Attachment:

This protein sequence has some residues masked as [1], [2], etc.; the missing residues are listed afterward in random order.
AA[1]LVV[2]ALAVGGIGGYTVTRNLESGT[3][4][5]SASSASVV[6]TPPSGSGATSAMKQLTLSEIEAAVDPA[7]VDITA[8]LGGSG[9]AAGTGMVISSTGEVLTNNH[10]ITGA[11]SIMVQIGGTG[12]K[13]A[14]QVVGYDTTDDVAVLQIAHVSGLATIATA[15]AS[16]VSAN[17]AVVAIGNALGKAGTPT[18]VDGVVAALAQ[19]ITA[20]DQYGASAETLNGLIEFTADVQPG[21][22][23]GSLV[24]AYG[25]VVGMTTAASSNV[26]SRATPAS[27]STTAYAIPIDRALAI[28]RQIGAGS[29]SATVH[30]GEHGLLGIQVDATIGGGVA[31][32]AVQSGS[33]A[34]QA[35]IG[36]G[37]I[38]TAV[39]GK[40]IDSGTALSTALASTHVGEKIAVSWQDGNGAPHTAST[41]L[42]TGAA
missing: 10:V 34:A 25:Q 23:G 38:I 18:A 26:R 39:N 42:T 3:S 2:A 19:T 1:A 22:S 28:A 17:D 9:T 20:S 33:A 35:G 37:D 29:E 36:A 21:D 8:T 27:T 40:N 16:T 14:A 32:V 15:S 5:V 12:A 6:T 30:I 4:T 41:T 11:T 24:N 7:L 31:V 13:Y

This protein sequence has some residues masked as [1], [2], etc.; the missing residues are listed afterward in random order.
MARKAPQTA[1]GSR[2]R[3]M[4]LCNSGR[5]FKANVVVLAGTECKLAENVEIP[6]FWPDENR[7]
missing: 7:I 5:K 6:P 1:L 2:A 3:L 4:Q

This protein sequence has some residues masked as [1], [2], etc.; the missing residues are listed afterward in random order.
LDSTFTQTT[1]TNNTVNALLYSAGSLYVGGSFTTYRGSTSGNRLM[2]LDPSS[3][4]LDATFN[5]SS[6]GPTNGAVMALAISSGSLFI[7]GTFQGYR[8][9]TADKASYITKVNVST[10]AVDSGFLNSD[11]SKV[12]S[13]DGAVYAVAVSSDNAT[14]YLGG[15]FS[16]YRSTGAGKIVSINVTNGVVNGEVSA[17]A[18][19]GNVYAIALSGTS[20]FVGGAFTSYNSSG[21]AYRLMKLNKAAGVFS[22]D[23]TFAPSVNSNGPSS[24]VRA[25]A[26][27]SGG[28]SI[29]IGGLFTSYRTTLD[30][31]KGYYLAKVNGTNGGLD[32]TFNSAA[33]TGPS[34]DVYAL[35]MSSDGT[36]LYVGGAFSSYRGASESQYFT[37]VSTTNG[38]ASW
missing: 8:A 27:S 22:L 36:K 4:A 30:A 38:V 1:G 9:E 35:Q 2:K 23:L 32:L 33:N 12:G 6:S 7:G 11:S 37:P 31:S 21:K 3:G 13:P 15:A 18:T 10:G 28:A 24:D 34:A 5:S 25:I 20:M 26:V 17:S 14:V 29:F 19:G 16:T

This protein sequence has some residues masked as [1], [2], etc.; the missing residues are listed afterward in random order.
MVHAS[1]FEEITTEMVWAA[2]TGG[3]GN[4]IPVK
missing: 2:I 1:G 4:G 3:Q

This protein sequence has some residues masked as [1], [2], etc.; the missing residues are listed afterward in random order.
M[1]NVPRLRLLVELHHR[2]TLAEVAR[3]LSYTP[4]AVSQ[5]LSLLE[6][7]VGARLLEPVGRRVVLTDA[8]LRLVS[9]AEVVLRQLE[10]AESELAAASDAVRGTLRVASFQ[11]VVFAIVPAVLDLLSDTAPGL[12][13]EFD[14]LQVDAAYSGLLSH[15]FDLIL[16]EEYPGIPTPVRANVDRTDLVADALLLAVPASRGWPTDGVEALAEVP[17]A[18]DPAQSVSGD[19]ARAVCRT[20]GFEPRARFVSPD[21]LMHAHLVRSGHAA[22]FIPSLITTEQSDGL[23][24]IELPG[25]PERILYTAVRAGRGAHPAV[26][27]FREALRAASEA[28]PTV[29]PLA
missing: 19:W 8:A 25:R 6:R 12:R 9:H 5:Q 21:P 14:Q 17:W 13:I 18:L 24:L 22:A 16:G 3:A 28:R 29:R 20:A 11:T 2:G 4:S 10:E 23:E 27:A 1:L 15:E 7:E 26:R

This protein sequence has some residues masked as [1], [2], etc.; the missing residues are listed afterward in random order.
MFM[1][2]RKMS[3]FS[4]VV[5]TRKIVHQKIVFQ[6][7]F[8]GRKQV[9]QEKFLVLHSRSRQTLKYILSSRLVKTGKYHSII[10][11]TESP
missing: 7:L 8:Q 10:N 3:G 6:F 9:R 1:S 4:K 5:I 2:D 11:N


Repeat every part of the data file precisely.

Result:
This protein sequence has some residues masked as [1], [2], etc.; the missing residues are listed afterward in random order.
AA[1]LVV[2]ALAVGGIGGYTVTRNLESGT[3][4][5]SASSASVV[6]TPPSGSGATSAMKQLTLSEIEAAVDPA[7]VDITA[8]LGGSG[9]AAGTGMVISSTGEVLTNNH[10]ITGA[11]SIMVQIGGTG[12]K[13]A[14]QVVGYDTTDDVAVLQIAHVSGLATIATA[15]AS[16]VSAN[17]AVVAIGNALGKAGTPT[18]VDGVVAALAQ[19]ITA[20]DQYGASAETLNGLIEFTADVQPG[21][22][23]GSLV[24]AYG[25]VVGMTTAASSNV[26]SRATPAS[27]STTAYAIPIDRALAI[28]RQIGAGS[29]SATVH[30]GEHGLLGIQVDATIGGGVA[31][32]AVQSGS[33]A[34]QA[35]IG[36]G[37]I[38]TAV[39]GK[40]IDSGTALSTALASTHVGEKIAVSWQDGNGAPHTAST[41]L[42]TGAA
missing: 10:V 34:A 25:Q 23:G 38:I 18:A 26:R 39:N 42:T 3:S 2:A 19:T 1:A 22:S 28:A 17:D 9:T 20:S 33:A 35:G 37:D 29:E 36:A 21:D 8:T 27:T 40:N 16:T 14:A 32:V 15:S 5:V 12:A 6:T 30:I 4:T 41:T 11:T 24:N 7:L 31:V 13:Y

This protein sequence has some residues masked as [1], [2], etc.; the missing residues are listed afterward in random order.
MARKAPQTA[1]GSR[2]R[3]M[4]LCNSGR[5]FKANVVVLAGTECKLAENVEIP[6]FWPDENR[7]
missing: 7:I 5:K 6:P 1:L 2:A 3:L 4:Q

This protein sequence has some residues masked as [1], [2], etc.; the missing residues are listed afterward in random order.
LDSTFTQTT[1]TNNTVNALLYSAGSLYVGGSFTTYRGSTSGNRLM[2]LDPSS[3][4]LDATFN[5]SS[6]GPTNGAVMALAISSGSLFI[7]GTFQGYR[8][9]TADKASYITKVNVST[10]AVDSGFLNSD[11]SKV[12]S[13]DGAVYAVAVSSDNAT[14]YLGG[15]FS[16]YRSTGAGKIVSINVTNGVVNGEVSA[17]A[18][19]GNVYAIALSGTS[20]FVGGAFTSYNSSG[21]AYRLMKLNKAAGVFS[22]D[23]TFAPSVNSNGPSS[24]VRA[25]A[26][27]SGG[28]SI[29]IGGLFTSYRTTLD[30][31]KGYYLAKVNGTNGGLD[32]TFNSAA[33]TGPS[34]DVYAL[35]MSSDGT[36]LYVGGAFSSYRGASESQYFT[37]VSTTNG[38]ASW
missing: 8:A 27:S 22:L 36:K 4:A 30:A 38:V 1:G 9:E 35:Q 2:K 23:L 32:L 33:N 12:G 6:S 7:G 11:S 37:P 31:S 21:K 3:G 13:P 15:A 18:T 10:G 28:A 24:D 34:A 5:S 25:I 20:M 26:V 17:S 14:V 29:F 19:G 16:T

This protein sequence has some residues masked as [1], [2], etc.; the missing residues are listed afterward in random order.
MVHAS[1]FEEITTEMVWAA[2]TGG[3]GN[4]IPVK
missing: 2:I 1:G 4:G 3:Q

This protein sequence has some residues masked as [1], [2], etc.; the missing residues are listed afterward in random order.
M[1]NVPRLRLLVELHHR[2]TLAEVAR[3]LSYTP[4]AVSQ[5]LSLLE[6][7]VGARLLEPVGRRVVLTDA[8]LRLVS[9]AEVVLRQLE[10]AESELAAASDAVRGTLRVASFQ[11]VVFAIVPAVLDLLSDTAPGL[12][13]EFD[14]LQVDAAYSGLLSH[15]FDLIL[16]EEYPGIPTPVRANVDRTDLVADALLLAVPASRGWPTDGVEALAEVP[17]A[18]DPAQSVSGD[19]ARAVCRT[20]GFEPRARFVSPD[21]LMHAHLVRSGHAA[22]FIPSLITTEQSDGL[23][24]IELPG[25]PERILYTAVRAGRGAHPAV[26][27]FREALRAASEA[28]PTV[29]PLA
missing: 19:W 8:A 25:R 6:R 12:R 9:H 5:Q 21:P 14:Q 17:W 13:I 18:L 24:L 22:A 16:G 3:A 28:R 29:R 20:A 11:T 2:G 4:S 10:E 23:E 27:A 1:L 15:E 7:E 26:R

This protein sequence has some residues masked as [1], [2], etc.; the missing residues are listed afterward in random order.
MFM[1][2]RKMS[3]FS[4]VV[5]TRKIVHQKIVFQ[6][7]F[8]GRKQV[9]QEKFLVLHSRSRQTLKYILSSRLVKTGKYHSII[10][11]TESP
missing: 7:L 8:Q 10:N 3:G 6:F 9:R 1:S 4:K 5:I 2:D 11:N